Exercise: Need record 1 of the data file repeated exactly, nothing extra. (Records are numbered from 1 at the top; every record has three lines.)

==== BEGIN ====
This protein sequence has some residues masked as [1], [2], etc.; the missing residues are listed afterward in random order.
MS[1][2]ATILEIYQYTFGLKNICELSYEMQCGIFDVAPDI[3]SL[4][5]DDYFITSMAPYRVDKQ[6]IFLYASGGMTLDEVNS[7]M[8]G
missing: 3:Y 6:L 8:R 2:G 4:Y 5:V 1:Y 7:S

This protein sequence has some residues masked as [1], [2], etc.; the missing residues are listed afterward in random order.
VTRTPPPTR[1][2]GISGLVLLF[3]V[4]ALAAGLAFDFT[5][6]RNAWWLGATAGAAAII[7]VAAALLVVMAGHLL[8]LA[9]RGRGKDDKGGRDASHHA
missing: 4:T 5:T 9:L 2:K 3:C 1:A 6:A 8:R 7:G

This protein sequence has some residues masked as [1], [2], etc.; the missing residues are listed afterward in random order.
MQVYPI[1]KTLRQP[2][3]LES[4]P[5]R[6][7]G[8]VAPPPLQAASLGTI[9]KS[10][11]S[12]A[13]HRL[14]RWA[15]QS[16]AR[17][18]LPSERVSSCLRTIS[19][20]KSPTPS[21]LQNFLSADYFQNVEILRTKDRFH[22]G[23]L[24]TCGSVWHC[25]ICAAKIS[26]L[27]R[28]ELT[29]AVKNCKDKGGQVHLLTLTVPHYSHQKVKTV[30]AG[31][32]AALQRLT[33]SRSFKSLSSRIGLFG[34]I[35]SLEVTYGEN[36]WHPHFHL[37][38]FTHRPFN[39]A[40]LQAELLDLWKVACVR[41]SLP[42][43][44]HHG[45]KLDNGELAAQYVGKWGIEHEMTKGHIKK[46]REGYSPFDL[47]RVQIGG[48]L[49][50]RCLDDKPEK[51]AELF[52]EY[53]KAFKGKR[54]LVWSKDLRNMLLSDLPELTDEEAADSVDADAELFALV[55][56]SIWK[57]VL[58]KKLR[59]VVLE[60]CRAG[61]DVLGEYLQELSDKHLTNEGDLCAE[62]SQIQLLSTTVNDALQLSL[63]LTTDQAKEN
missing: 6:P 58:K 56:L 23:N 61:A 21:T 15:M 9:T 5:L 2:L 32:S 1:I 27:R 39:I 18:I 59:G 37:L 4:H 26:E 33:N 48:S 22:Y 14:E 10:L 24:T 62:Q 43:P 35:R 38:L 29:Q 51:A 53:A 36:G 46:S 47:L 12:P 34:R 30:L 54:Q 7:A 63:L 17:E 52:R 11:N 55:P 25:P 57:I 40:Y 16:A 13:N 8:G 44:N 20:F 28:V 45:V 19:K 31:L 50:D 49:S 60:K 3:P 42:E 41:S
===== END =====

This protein sequence has some residues masked as [1], [2], etc.; the missing residues are listed afterward in random order.
MS[1][2]ATILEIYQYTFGLKNICELSYEMQCGIFDVAPDI[3]SL[4][5]DDYFITSMAPYRVDKQ[6]IFLYASGGMTLDEVNS[7]M[8]G
missing: 3:Y 6:L 8:R 2:G 4:Y 5:V 1:Y 7:S